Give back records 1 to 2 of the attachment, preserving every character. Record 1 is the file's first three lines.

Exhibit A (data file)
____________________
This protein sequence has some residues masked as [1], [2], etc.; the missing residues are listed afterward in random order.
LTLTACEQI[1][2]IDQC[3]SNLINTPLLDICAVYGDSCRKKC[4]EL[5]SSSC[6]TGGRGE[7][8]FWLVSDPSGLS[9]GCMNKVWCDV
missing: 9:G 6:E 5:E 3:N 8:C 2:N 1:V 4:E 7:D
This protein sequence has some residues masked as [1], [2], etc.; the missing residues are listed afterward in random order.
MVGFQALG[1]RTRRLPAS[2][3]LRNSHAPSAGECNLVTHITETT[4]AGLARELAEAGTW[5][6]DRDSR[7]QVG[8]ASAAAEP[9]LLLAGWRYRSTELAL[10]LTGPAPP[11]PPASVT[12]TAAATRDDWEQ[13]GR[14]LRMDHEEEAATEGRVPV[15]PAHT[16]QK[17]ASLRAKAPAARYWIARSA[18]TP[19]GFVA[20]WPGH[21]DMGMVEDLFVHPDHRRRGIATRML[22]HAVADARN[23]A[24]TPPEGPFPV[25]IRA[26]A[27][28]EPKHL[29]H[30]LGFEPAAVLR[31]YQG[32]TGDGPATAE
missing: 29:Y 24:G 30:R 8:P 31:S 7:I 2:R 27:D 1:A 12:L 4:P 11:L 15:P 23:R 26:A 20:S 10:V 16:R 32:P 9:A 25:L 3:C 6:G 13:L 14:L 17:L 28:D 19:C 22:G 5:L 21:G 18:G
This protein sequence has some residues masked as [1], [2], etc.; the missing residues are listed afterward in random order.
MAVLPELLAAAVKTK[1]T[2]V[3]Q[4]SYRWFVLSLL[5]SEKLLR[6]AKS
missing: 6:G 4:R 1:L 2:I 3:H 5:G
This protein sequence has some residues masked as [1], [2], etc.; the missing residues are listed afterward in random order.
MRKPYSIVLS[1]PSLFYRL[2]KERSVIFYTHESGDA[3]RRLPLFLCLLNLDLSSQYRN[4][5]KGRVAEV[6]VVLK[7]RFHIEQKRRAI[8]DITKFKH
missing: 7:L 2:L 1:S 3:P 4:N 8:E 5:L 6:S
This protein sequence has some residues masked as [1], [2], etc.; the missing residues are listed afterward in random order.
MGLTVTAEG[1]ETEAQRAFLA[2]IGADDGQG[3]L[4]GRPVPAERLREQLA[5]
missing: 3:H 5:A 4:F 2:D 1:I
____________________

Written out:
This protein sequence has some residues masked as [1], [2], etc.; the missing residues are listed afterward in random order.
LTLTACEQI[1][2]IDQC[3]SNLINTPLLDICAVYGDSCRKKC[4]EL[5]SSSC[6]TGGRGE[7][8]FWLVSDPSGLS[9]GCMNKVWCDV
missing: 9:G 6:E 5:E 3:N 8:C 2:N 1:V 4:E 7:D
This protein sequence has some residues masked as [1], [2], etc.; the missing residues are listed afterward in random order.
MVGFQALG[1]RTRRLPAS[2][3]LRNSHAPSAGECNLVTHITETT[4]AGLARELAEAGTW[5][6]DRDSR[7]QVG[8]ASAAAEP[9]LLLAGWRYRSTELAL[10]LTGPAPP[11]PPASVT[12]TAAATRDDWEQ[13]GR[14]LRMDHEEEAATEGRVPV[15]PAHT[16]QK[17]ASLRAKAPAARYWIARSA[18]TP[19]GFVA[20]WPGH[21]DMGMVEDLFVHPDHRRRGIATRML[22]HAVADARN[23]A[24]TPPEGPFPV[25]IRA[26]A[27][28]EPKHL[29]H[30]LGFEPAAVLR[31]YQG[32]TGDGPATAE
missing: 29:Y 24:G 30:R 8:P 31:S 7:I 2:R 27:D 1:A 12:L 4:P 11:L 15:P 23:R 26:A 20:S 10:V 16:R 32:P 9:A 25:L 3:C 6:G 13:L 14:L 17:L 28:D 19:C 22:G 5:L 21:G 18:G